3,970 reputation
535
bio website althack.org
location Cambridge, MA
age 22
visits member for 1 year, 7 months
seen 9 hours ago

Native English speaker, beginner in Japanese. Interested in Japanese grammar & etymology.


Mar
2
comment Difference between ~ざる and ~ぬ
I am also curious about the difference between 〜き and 〜かる and if it's the same as 〜ぬ and 〜ざる. I had always assumed there was just no difference (except perhaps emphasis due to explicitly having ある in it).
Mar
1
comment Is 拝見いたしました an example of 二重敬語?
I wonder, is this feeling only for 拝見, or is any humble 漢語動詞+「いたす」 acceptable? (E.g., 頂戴いたす、拝借いたす、etc.)
Feb
28
comment Is 拝見いたしました an example of 二重敬語?
I imagine it falls into the "慣例として定着している二重敬語の例" section of levelup99.net/businessmanner/cate3post21.html
Feb
26
awarded  Popular Question
Feb
25
comment Is “またまた” actually used by anyone in Japan to mean “bye” or “see you later”?
またまた on its own would probably be interpreted as "Oh you!", as in what you say when someone is kidding about something (yet again).
Feb
20
comment Relative clauses distinguishing whom/with which/that
I have to say this is one of the coolest answers I've ever read. Excellent comparative explanation.
Jan
19
reviewed Close Place to find name popularity rankings?
Jan
18
awarded  Yearling
Jan
17
asked What is this 「も」?
Jan
15
comment Does using the characters です at the end of a sentence make almost everything(depending on the sentence) sound polite?
@tabibito As far as grammatical analysis goes, such sentences are treated as having a "zero copula" (often denoted as ∅ in linguistics). That is to say, the sentence does still have a verb, its just that the verb's surface form is nothing. This can actually happen in English newspaper headlines: "Teacher credited with disarming gunman"; there is still an "is" in there semantically. In Japanese it is not limited to newspaper headlines of course.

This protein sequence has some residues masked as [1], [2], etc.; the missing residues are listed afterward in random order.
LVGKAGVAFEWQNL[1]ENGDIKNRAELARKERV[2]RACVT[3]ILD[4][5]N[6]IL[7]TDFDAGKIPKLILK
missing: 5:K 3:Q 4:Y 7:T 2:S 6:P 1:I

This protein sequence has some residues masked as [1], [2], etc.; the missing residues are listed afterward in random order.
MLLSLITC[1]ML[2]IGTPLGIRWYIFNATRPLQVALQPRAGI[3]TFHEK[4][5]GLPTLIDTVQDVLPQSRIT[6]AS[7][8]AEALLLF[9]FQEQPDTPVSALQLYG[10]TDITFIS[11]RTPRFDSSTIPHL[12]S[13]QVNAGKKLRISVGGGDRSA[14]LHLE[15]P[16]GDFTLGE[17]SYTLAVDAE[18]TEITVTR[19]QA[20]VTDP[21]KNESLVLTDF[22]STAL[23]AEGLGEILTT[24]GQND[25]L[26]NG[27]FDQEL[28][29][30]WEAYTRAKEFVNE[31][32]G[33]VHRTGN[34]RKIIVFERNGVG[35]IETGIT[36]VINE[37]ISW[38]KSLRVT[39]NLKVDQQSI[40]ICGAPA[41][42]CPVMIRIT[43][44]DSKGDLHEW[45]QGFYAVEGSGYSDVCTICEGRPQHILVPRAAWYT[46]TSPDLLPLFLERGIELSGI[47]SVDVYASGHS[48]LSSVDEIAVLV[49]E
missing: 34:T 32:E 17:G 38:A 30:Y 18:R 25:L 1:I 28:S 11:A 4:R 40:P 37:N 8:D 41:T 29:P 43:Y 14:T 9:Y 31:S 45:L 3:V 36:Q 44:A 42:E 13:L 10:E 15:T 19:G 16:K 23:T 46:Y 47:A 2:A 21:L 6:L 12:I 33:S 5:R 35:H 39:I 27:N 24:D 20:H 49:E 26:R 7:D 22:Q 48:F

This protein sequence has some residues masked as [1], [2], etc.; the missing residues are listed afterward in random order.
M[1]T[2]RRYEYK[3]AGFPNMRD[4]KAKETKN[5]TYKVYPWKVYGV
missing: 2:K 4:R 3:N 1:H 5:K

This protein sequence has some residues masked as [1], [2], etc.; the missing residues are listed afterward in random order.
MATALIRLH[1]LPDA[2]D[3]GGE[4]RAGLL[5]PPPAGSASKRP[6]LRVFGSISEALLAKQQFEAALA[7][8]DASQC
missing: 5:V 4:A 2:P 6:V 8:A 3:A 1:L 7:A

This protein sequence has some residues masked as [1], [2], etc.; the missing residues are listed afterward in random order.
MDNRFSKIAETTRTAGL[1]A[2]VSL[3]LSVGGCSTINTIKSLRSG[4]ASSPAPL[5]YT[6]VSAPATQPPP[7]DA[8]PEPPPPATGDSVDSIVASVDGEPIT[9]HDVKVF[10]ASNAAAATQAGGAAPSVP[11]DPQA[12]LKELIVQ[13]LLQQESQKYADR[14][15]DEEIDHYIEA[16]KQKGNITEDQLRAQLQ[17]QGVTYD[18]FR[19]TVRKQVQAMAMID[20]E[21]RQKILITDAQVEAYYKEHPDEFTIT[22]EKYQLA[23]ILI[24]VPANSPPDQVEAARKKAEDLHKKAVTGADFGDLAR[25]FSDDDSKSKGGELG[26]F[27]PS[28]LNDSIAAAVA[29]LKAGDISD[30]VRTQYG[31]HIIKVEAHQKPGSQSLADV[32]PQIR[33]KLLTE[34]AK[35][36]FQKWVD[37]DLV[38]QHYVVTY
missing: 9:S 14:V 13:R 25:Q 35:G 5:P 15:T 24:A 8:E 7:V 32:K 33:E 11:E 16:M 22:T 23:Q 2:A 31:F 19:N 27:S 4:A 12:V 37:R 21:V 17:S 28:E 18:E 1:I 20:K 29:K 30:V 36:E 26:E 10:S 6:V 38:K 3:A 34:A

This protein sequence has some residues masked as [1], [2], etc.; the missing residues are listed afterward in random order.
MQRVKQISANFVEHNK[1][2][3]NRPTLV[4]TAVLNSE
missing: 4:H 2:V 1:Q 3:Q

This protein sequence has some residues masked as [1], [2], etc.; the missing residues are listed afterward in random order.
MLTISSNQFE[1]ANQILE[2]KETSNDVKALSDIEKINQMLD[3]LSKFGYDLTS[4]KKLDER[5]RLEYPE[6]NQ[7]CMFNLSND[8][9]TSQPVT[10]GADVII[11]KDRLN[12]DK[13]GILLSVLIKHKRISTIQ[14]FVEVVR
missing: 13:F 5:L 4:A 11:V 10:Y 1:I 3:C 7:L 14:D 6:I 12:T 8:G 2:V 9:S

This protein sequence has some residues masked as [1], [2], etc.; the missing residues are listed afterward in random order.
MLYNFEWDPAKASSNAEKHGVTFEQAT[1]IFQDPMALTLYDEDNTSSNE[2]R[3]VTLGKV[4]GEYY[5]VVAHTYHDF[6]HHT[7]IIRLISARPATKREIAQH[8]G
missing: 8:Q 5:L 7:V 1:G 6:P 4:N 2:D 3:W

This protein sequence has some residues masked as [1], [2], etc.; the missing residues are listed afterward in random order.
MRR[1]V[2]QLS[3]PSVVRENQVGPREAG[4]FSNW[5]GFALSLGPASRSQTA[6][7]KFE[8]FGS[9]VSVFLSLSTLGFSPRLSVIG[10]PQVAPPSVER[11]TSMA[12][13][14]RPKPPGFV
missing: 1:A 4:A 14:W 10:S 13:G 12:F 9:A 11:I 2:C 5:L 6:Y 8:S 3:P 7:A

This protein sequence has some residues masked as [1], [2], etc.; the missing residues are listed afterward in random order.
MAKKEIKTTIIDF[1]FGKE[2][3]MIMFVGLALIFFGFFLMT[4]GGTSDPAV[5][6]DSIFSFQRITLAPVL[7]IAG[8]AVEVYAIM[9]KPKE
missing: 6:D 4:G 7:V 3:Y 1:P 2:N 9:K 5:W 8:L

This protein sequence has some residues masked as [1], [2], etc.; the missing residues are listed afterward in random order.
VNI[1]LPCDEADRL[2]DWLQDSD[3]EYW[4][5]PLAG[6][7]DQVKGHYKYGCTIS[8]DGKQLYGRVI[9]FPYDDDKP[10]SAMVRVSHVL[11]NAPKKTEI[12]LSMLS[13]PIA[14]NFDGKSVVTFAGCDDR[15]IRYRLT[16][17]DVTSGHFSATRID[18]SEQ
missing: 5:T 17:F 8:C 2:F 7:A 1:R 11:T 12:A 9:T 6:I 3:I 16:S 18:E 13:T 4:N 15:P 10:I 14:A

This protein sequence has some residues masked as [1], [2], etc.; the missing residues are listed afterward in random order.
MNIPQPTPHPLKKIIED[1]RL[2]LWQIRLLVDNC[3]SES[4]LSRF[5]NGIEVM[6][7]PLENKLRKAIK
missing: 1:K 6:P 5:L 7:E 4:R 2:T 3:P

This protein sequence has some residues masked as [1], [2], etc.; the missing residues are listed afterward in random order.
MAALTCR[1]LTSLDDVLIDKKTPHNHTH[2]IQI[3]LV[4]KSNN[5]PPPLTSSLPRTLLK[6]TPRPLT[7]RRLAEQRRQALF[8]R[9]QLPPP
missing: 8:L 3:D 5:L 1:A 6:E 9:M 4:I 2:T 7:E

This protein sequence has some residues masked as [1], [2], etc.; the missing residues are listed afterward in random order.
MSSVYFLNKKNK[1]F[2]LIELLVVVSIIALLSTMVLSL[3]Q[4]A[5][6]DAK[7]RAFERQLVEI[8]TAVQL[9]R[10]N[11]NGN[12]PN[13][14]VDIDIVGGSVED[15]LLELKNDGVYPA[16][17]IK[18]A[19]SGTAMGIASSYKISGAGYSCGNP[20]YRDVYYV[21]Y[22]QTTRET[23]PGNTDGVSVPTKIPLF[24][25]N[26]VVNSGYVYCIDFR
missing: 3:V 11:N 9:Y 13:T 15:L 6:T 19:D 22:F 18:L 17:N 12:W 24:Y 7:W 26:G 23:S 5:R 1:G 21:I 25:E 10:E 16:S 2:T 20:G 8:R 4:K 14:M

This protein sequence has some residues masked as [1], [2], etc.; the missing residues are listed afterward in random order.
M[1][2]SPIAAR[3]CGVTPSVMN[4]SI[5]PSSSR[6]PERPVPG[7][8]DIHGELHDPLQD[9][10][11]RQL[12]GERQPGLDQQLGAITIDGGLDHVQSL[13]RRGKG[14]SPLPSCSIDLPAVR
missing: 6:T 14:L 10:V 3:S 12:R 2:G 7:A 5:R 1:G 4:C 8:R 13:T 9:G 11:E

Jan
15
comment Does using the characters です at the end of a sentence make almost everything(depending on the sentence) sound polite?
All three can be written and spoken. In formal writing である is used, but in non-formal writing any of the three can be used (depending on desired effect). I did not mention である because it further complicates things by adding another dimension (formality) and I figured that it wouldn't be useful to the asker to start discussing more formal language.
Jan
15
revised Does using the characters です at the end of a sentence make almost everything(depending on the sentence) sound polite?
added 2 characters in body
Jan
15
answered Does using the characters です at the end of a sentence make almost everything(depending on the sentence) sound polite?
Jan
15
comment What is the difference (if any) between these two sentences?
let us continue this discussion in chat
Jan
14
comment What is the difference (if any) between these two sentences?
I don't think it's a bad parallel, I just think it's not a useful parallel to explain the difference between these two sentence's meanings. In other words, I don't think mirroring the Japanese syntax into the English syntax is particularly helpful for understanding the nuance in meaning here. Of course, if you feel it is helpful to yourself, then by all means; it's your answer.
Jan
14
comment What is the difference (if any) between these two sentences?
If you want a translation in English which captures the nuance and has "do" in it, "In school, studying is what I want to do" is an option, but personally I think the "do" parallel is harmful rather than helpful here.
Jan
14
revised What is the difference (if any) between these two sentences?
added 10 characters in body
Jan
14
comment What is the difference (if any) between these two sentences?
I do not think 勉強をしたい is inherently unnatural, I think it's just unnatural in this case due to the context. I guess we just disagree on that point, which is driving our different explanations.
Jan
14
answered What is the difference (if any) between these two sentences?
Jan
14
comment What is the difference (if any) between these two sentences?
I don't think an argument based on syntax really helps illuminate what the semantic difference is. 大学で勉強をしたい doesn't sound unnatural because it sounds ungrammatical (like the English), but rather because the focus is weird for this specific sentence.